How Can Massage Be Medically Beneficial?

Massage therapy helps you relax, realign and rejuvenate. There are many positive aspects to receiving massage therapy on an ongoing basis, and with the busy lives we lead, we can all benefit from the relief and stress-management massage therapy provides. The experienced and professional massage therapists at Massage Solutions provide clinical therapy in a relaxing atmosphere. They’re here to meet your individual needs by providing you with an effective, relaxing and enjoyable massage session.

More Americans are turning to therapeutic massage treatment to provide relaxation, relieve tension associated to the daily stresses of their busy lives, or simply to help maintain good health and achieve a balanced lifestyle. And let’s not forget how great it makes you feel to be treated by a professional massage therapist.

There are so many healthy benefits to receiving massage therapy on a regular basis:

  • Relieves Stress
  • Encourages Relaxation
  • Improves Posture
  • Improves Circulation & Lowers Blood Pressure
  • Reduces Symptoms of Chronic Pain
  • Relaxes Muscles & Alleviates Trigger Points
  • Improves Flexibility and Range of Movement
  • Strengthens The Immune System
  • Relieves Tension Related Headaches
  • Enhances Post-Operative Rehabilitation
  • Improves Rehabilitation After Injury

Recent scientific research also proves that massage therapy increases immune function, decreases stress levels and reduces recovery time in many medical conditions including:

  • Allergies
  • Depression and Anxiety
  • Arthritis
  • Carpal Tunnel Syndrome
  • Asthma and Bronchitis
  • Circulatory Problems
  • Insomnia
  • Sports Injuries
  • Temporal-mandibular Joint Dysfunction (TMJ)
  • Fibromyalgia and Chronic Fatigue Syndrome
  • Musculoskeletal Disorders

History of NMT

During the last several decades, neuromuscular therapy (NMT) has emerged as a significant methodology for assessing, treating and preventing soft tissue injuries and chronic pain. NMT, a series of manual treatment protocols based on the practitioner’s skill, anatomy knowledge and precise palpatory application, has found its home, not only in the treatment rooms of massage therapy, but also in occupational and physical therapy, nursing, naprapathic, chiropractic, osteopathic and physical medicine clinics worldwide, as well as in many forward-looking Primary Care practices.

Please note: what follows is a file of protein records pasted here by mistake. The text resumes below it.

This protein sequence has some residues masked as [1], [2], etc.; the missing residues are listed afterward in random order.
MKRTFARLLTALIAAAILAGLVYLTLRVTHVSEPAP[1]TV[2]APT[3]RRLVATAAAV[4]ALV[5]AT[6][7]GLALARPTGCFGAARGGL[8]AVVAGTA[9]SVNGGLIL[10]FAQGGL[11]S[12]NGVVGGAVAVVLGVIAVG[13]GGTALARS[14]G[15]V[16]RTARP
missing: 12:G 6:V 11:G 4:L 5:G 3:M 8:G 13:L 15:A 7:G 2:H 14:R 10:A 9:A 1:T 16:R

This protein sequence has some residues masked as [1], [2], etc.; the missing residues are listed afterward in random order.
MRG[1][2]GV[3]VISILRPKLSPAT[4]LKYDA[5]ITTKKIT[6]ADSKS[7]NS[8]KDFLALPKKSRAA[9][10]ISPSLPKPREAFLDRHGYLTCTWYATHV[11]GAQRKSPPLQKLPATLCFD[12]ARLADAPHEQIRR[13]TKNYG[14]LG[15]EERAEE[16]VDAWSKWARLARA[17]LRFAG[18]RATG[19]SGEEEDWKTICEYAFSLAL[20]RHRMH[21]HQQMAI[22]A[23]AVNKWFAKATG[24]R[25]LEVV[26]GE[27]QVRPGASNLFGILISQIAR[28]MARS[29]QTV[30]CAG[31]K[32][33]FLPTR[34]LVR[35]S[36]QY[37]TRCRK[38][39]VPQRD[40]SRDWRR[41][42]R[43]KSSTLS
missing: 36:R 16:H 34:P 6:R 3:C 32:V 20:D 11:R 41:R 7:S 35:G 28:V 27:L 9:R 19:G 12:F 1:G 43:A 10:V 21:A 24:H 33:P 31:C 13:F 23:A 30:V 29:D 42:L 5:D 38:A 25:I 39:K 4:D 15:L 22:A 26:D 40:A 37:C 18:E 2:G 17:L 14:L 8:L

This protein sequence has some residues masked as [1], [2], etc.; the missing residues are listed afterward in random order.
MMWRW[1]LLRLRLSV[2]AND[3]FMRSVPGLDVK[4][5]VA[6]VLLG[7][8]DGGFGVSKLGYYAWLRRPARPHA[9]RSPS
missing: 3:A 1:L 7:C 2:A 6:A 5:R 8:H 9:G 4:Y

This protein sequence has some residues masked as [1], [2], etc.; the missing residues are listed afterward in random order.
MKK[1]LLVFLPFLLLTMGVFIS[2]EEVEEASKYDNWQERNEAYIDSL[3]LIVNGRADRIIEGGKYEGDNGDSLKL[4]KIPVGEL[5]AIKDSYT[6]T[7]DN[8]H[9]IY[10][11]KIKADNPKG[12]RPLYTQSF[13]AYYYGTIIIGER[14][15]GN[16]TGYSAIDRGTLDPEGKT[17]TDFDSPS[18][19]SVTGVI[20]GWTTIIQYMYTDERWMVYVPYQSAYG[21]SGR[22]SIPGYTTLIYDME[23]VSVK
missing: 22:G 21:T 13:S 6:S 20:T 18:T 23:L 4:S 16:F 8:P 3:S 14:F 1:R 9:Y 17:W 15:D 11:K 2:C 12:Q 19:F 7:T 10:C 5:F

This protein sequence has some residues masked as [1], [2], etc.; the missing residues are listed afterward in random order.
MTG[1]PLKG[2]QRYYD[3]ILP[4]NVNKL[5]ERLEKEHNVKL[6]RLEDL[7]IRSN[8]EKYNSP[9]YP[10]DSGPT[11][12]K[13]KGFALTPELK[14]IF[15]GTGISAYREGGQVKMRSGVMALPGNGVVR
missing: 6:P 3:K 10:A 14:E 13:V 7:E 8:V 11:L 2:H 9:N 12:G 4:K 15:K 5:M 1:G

With a foothold planted in both holistic and traditional medicine, NMT emerged in both Europe and North America almost simultaneously over the last half-century. It is interesting to note that the early developers knew little, if anything, about each other, yet the theoretical basis of all the modern protocols are similar since they are each rooted soundly in physiological principles.

A few years after neuromuscular techniques emerged in Europe, Raymond Nimmo and James Vannerson first published their newsletter, Receptor Tonus Techniques in America, where they wrote of their experiences with what they termed ‘noxious nodules’. Over the next several decades, a step-by-step system began to emerge, supported by the writings of Janet Travell and David Simons. Travell and Simons’ two volume set of textbooks, Myofascial Pain and Dysfunction: The Trigger Point Manual provided the medical, dental, massage and other therapeutic communities with documentation, research and references for myofascial trigger points.

Several of Nimmo’s students began teaching their own treatment protocols, based on Nimmo’s work. Among Nimmo’s students was Paul St. John, who began teaching his own system in the late 70’s. In the mid-1980’s, Judith (Walker) DeLany became an instructor of the St. John Method of neuromuscular therapy.

St. John continues to treat patients and further refine his methods through the St. John/Clark Center in Clearwater, Florida. He also teaches and trains professionals internationally in both the St. John Method of NMT and the Neurosomatics.

DeLany (then Judith Walker) worked with Paul St. John for five years (1984-89), where she assisted in the development of NMT techniques and protocols for massage therapy application and began scholarly writing on NMT. In 1989, the two separated. Paul St. John taught the St. John Method of NMT, while DeLany developed, taught and wrote about the NMT American Version. Both systems still focus on Nimmo’s original material, although each developer has imbued his or her own particular methodology with unique insights and new techniques.

European and American versions of NMT have a similar theoretical platform yet subtle differences developed in the applications. In the exploration to uncover contracted bands or muscular nodules, American-style neuromuscular therapy uses a medium-paced (thumb or finger) gliding stroke whereas European-style neuromuscular techniques use a slow-paced, thumb-drag method of discovery. They also have a slightly different emphasis on the method of application of ischemic compression when treating trigger points. Both versions emphasize the need to develop a home-care program and encourage the patient’s participation in the recovery process.

In 1996, a landmark event for American NMT occurred when NMT American version was overviewed in Leon Chaitow’s Modern Neuromuscular Techniques, as contributed by Judith DeLany. This significant text was the first to offer both the European and American methods within the same volume. Chaitow and DeLany have since published three definitive texts integrating the American and European versions of NMT. Clinical Application of Neuromuscular Techniques, Vols. 1 & 2, with accompanying Case Study Exercises, which aims to standardize the training of NMT techniques.